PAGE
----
As ever, a big transfer bid has stolen the headlines on January 31. It’s been a fair while since an offer of around £500,000 has caused such a stir though.
Arsenal’s attempts to take a stranglehold in the Women’s Super League title race by taking England striker Alessia Russo from league leaders Manchester United have unsurprisingly failed, with United refusing to enter negotiations for a player whose contract runs out in the summer.
The two approaches have been billed far and wide as a world-record transfer fee, and they would have been. Keira Walsh’s switch from Manchester City to Barcelona last summer saw £400,000 change hands, marking a new high for the women’s game. But talk of United turning down a record amount of cash overlooks the size of the organisations involved.
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Manchester United are Manchester United, after all. They generated £583.2 million in revenue in 2021-22, and while only £5m of that came through the women’s operation, the Red Devils are not in a position where they have to sell a player for half a mill. The offer might account for 10% of the women’s team revenue, but it’s less than 0.1% of the overall club’s production.
Also, United are at the top of the WSL going into February with a great opportunity to claim the title for the first time. Russo might well be able to walk for free in the summer, but the riches available in both a sporting and financial sense should they win a first league crown would be greater than anything Arsenal have thus far offered for their number 23. And while the Gunners could come back with a higher offer once more after seeing two rejected already, the inability to replace Russo at short notice before the transfer deadline passes means there’s nothing in it for Marc Skinner’s side to sell.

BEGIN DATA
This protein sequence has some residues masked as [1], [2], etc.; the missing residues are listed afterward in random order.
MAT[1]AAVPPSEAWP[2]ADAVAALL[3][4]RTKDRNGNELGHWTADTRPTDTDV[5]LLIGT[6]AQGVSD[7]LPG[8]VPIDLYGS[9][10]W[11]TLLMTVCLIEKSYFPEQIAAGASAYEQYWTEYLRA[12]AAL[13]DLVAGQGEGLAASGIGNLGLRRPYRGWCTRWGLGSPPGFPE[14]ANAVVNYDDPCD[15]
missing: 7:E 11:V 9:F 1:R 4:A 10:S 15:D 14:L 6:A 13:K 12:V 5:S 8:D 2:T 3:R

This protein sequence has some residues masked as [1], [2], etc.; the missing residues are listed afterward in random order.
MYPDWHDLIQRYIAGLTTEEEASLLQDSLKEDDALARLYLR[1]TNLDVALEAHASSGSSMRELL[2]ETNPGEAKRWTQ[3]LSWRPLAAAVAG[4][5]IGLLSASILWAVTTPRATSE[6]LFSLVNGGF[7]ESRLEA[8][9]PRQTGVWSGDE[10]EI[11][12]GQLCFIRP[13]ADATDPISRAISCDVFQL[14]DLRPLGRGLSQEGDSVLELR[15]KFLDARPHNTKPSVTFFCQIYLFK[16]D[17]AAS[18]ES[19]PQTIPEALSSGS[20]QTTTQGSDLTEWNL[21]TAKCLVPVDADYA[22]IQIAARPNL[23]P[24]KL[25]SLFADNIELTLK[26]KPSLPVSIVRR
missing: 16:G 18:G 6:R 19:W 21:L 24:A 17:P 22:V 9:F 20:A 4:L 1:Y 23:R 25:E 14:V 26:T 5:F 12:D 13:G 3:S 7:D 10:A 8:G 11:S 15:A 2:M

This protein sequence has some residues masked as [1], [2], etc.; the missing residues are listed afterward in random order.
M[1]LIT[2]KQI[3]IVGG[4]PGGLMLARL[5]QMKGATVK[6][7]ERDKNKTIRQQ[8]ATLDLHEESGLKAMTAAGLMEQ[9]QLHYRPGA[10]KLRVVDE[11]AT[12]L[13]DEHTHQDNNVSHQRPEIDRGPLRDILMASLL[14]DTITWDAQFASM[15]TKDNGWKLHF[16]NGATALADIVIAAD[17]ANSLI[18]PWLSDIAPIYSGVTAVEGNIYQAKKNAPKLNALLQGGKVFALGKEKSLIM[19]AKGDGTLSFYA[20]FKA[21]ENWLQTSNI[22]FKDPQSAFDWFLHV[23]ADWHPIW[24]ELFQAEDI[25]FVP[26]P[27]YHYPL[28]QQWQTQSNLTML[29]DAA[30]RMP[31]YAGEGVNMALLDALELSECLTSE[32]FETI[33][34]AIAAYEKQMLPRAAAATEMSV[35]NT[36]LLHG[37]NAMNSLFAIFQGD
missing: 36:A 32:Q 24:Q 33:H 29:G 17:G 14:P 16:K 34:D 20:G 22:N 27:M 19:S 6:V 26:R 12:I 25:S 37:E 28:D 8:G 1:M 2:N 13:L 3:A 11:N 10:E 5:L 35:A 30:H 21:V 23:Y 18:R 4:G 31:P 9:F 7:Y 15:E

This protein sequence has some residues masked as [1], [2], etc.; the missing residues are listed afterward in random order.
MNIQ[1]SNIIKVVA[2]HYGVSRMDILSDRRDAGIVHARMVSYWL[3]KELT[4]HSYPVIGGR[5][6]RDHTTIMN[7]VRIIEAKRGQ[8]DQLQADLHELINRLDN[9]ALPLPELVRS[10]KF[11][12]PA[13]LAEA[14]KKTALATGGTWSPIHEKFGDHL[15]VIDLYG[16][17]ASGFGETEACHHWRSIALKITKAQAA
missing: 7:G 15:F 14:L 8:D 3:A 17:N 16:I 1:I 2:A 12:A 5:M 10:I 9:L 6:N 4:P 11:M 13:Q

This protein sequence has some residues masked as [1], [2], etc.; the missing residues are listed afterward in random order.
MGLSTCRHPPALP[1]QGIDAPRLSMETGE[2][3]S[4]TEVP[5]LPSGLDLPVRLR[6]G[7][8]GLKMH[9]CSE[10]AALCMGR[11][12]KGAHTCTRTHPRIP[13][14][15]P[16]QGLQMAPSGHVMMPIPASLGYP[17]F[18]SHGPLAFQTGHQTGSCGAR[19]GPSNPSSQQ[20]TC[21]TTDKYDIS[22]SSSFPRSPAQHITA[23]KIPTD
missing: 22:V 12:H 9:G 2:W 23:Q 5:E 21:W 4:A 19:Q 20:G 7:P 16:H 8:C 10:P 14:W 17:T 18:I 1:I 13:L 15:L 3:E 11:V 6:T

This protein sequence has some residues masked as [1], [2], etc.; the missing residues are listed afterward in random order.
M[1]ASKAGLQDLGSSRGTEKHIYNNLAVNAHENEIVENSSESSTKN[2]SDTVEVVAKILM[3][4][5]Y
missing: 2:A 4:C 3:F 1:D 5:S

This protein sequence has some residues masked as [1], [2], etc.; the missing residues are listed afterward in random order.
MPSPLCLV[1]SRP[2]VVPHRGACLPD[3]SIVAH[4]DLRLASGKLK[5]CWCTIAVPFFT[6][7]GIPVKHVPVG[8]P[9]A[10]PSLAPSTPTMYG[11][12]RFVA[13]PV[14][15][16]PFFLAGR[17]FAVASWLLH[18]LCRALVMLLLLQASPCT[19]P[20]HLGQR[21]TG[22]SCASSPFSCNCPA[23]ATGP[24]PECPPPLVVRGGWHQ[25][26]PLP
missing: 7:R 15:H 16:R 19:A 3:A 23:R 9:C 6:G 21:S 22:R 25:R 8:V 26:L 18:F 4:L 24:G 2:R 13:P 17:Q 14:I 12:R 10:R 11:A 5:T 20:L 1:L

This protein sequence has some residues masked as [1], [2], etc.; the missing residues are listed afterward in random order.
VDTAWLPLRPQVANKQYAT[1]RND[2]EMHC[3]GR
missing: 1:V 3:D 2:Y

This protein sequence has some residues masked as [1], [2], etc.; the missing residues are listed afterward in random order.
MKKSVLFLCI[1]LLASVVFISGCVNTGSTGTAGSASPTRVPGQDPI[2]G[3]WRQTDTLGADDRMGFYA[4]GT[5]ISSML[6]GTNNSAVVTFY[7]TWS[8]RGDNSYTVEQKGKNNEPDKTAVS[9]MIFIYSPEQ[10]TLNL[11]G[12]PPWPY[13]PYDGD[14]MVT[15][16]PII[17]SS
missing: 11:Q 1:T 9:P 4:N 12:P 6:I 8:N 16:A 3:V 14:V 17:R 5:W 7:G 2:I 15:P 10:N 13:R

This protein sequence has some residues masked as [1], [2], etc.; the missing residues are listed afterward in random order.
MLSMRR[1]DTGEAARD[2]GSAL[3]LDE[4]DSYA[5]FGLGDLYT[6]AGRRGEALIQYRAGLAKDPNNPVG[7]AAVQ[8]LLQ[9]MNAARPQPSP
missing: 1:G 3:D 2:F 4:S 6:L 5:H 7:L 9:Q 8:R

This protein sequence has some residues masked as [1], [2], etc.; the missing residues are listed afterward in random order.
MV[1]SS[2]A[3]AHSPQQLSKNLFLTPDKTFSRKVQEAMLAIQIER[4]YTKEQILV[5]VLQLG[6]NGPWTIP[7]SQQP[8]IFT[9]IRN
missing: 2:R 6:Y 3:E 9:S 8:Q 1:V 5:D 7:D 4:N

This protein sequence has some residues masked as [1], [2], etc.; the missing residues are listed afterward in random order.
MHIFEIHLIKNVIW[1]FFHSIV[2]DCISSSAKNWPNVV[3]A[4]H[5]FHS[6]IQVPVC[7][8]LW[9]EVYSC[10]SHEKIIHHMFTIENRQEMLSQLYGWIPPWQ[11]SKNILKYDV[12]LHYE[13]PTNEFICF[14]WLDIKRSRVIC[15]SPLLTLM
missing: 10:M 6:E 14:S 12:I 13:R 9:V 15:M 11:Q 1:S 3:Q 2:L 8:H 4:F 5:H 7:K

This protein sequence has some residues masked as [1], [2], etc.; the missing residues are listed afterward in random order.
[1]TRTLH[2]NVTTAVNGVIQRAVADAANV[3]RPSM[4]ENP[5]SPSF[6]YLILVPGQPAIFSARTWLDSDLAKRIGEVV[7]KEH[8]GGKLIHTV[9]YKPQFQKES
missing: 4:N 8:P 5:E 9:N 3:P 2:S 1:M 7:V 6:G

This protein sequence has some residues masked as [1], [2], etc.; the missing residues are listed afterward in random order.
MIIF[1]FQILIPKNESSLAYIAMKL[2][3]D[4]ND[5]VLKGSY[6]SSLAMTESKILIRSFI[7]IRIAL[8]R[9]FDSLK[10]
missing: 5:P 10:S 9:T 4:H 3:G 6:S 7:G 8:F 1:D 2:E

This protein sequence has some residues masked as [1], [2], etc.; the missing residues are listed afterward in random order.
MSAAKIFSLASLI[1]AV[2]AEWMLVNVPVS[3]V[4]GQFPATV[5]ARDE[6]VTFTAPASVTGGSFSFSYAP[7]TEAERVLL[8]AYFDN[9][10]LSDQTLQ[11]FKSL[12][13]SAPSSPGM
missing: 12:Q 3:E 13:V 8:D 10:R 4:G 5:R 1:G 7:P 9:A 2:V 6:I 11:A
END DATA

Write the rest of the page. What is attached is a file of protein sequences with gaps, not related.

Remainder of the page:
The natural consequence of huge clubs dealing with huge clubs is that transfer fees will begin to soar as competition becomes fiercer at the top end of the women’s game. And as we’ve seen from the men’s side of things, that can have its pitfalls.
So many men’s clubs and players who used to feel so accessible to their local communities are now treated as demi-gods… untouchables. You might get to speak to or hear from your heroes, but only as part of some corporate event in which they’re being paid hundreds of thousands of pounds to flog you soap, or after shave, or the latest breathable sock. They cost a lot of money, so they need to make it back 10-fold, whether on or off the field. They’re a commodity now.
But the women’s game has always been different. The players are good friends with the fans. They will take time to thank the supporters personally after games, posing for pictures and autographs, and chat with anyone and everyone who stops them. This is the more natural way of things, it’s the way men’s football used to be before the money came in.
So one can be forgiven for believing that rising transfer fees and inflated salaries could be the biggest threat yet to the purity of the women’s competitions. The last thing we need is for clubs to start treating their female players in the same way they do their male counterparts, as assets to be protected rather than people to be celebrated.
Women’s football is unalloyed. It doesn’t have that overly-physicalised nature on the pitch. There is no snobbery about who can and can’t have contact with its players. It’s never been about how much things cost or are worth. But the Russo transfer saga might be a glimpse at challenges to come.
It’s hard to believe that the women’s operations at clubs will ever be run in quite the impersonal way we have come to expect from the biggest men’s teams in the country. But with increased success there arrives various moral obstacles and it will be interesting to see how the WSL and its rival leagues adapt in the next decade as the women’s game grows ever greater.